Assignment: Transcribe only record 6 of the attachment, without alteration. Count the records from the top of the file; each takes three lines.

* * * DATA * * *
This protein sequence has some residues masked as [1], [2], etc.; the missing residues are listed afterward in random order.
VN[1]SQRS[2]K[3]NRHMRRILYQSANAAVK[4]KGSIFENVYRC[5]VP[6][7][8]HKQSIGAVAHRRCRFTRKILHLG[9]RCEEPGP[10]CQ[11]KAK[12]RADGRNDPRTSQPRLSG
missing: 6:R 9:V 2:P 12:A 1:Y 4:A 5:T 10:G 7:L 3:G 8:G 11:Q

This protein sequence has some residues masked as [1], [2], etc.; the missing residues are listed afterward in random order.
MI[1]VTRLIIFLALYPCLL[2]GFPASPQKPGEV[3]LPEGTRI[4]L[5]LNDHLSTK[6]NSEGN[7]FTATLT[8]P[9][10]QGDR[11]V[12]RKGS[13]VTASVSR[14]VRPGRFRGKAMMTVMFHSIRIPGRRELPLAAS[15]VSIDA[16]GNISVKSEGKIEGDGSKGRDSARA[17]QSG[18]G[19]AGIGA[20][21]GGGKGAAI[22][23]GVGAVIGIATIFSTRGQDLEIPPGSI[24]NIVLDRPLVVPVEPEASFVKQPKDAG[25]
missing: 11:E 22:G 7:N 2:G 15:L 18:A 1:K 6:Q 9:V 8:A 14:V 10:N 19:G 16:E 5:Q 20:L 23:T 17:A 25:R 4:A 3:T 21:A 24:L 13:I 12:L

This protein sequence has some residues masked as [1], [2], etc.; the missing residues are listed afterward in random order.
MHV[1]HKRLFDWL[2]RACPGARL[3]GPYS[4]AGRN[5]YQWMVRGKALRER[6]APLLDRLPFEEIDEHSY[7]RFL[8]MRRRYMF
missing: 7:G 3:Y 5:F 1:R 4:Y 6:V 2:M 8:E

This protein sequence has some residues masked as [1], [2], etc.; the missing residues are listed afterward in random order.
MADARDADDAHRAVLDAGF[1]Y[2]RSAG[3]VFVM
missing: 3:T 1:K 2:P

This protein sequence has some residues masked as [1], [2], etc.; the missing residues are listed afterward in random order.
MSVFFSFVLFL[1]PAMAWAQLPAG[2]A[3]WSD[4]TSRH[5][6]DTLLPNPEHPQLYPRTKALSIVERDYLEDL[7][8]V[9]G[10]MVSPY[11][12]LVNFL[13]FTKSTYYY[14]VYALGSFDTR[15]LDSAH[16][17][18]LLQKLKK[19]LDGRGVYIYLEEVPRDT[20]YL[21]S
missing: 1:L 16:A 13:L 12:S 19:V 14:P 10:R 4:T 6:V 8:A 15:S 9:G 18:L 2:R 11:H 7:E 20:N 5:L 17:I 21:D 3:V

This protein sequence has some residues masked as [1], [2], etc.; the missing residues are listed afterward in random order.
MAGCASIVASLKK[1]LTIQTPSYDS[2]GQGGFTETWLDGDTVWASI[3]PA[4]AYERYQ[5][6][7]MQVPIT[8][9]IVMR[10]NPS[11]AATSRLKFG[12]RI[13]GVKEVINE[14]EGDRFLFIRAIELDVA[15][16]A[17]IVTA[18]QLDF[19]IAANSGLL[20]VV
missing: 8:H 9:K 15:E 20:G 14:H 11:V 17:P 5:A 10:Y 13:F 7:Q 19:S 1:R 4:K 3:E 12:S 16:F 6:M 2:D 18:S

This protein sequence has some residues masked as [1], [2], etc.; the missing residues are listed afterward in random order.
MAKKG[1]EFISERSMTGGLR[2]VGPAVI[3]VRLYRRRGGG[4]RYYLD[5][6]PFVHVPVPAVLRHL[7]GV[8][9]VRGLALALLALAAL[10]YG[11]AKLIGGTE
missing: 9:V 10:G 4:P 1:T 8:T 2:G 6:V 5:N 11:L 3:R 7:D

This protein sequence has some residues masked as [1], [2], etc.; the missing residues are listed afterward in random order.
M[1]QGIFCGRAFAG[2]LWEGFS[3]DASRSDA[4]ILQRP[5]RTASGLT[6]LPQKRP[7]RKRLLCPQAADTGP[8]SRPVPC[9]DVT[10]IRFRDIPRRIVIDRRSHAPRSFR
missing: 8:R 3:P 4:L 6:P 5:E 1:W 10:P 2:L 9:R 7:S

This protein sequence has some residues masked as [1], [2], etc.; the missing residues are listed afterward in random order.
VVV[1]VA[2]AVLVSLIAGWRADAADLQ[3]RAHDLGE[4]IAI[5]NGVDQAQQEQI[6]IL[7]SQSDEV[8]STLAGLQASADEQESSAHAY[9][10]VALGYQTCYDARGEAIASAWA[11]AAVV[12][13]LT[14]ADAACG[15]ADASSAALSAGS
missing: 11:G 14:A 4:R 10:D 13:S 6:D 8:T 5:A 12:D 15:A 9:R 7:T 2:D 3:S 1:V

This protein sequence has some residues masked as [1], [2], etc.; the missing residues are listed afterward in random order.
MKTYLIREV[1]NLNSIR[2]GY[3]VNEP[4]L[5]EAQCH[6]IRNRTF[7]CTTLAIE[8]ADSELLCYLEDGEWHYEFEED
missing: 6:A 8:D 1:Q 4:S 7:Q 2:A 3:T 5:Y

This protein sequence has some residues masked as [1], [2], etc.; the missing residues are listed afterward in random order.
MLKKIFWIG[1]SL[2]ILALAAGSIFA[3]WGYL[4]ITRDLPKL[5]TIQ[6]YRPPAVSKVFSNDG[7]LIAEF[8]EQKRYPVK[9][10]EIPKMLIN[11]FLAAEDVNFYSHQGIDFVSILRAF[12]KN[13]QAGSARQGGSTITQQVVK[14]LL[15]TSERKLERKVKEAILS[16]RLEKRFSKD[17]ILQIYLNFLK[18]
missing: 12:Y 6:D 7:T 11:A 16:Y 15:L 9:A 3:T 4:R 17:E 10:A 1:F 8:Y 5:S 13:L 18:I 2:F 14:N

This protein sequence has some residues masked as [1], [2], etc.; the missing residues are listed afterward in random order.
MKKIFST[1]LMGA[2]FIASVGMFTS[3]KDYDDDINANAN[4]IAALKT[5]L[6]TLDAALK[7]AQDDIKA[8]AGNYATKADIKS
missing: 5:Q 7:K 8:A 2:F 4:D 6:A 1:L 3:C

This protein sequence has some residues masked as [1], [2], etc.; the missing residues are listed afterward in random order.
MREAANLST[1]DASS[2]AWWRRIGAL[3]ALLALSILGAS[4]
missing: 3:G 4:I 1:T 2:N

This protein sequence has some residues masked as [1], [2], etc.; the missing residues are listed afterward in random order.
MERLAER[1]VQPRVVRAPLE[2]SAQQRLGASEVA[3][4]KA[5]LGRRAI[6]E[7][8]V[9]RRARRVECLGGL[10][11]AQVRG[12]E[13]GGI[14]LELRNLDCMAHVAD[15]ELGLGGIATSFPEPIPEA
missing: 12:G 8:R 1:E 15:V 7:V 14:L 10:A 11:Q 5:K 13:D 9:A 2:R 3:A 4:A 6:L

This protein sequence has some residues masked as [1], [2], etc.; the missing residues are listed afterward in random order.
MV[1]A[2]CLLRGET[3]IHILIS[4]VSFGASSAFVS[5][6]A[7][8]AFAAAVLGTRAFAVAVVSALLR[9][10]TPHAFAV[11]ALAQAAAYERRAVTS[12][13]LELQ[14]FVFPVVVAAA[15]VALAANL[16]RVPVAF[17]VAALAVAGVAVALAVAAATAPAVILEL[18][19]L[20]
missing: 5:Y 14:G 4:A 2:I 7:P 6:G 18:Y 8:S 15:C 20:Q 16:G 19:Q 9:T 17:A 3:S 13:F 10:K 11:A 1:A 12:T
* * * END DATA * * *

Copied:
This protein sequence has some residues masked as [1], [2], etc.; the missing residues are listed afterward in random order.
MAGCASIVASLKK[1]LTIQTPSYDS[2]GQGGFTETWLDGDTVWASI[3]PA[4]AYERYQ[5][6][7]MQVPIT[8][9]IVMR[10]NPS[11]AATSRLKFG[12]RI[13]GVKEVINE[14]EGDRFLFIRAIELDVA[15][16]A[17]IVTA[18]QLDF[19]IAANSGLL[20]VV
missing: 8:H 9:K 15:E 20:G 14:H 11:V 17:P 5:A 10:Y 13:F 7:Q 19:S 1:R 4:K 3:E 12:S 16:F 6:M 2:D 18:S